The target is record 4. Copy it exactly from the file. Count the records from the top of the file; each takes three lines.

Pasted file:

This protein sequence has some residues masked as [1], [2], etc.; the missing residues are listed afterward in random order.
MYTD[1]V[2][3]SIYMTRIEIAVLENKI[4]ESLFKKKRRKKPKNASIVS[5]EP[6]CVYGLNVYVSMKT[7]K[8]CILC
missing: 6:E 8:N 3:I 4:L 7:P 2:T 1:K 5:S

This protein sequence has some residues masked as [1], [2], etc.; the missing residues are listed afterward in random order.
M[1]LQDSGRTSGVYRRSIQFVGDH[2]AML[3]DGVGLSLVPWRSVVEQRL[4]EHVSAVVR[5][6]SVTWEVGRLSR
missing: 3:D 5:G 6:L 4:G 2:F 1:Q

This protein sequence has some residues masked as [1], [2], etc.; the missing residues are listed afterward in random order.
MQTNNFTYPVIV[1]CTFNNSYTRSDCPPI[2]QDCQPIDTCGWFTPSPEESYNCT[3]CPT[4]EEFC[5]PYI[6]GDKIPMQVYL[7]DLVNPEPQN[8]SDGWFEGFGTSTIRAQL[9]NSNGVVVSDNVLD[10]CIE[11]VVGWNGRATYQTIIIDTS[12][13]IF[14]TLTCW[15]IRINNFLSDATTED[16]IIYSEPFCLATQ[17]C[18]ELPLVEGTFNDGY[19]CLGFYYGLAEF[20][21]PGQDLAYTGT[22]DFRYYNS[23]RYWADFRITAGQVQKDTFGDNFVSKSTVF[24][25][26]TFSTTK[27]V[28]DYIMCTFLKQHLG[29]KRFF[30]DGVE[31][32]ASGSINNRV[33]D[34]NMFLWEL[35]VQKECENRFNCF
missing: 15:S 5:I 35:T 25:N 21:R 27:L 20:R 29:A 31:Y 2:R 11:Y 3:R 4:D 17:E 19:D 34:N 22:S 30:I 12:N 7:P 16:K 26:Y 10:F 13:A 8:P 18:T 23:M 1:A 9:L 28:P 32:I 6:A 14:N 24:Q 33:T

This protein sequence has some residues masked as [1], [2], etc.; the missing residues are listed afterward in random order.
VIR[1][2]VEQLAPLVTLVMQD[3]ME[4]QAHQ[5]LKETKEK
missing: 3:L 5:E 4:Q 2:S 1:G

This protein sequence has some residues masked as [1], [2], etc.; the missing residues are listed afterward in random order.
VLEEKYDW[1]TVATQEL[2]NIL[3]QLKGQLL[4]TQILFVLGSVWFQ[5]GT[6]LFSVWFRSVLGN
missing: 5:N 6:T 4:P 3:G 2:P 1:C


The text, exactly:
This protein sequence has some residues masked as [1], [2], etc.; the missing residues are listed afterward in random order.
VIR[1][2]VEQLAPLVTLVMQD[3]ME[4]QAHQ[5]LKETKEK
missing: 3:L 5:E 4:Q 2:S 1:G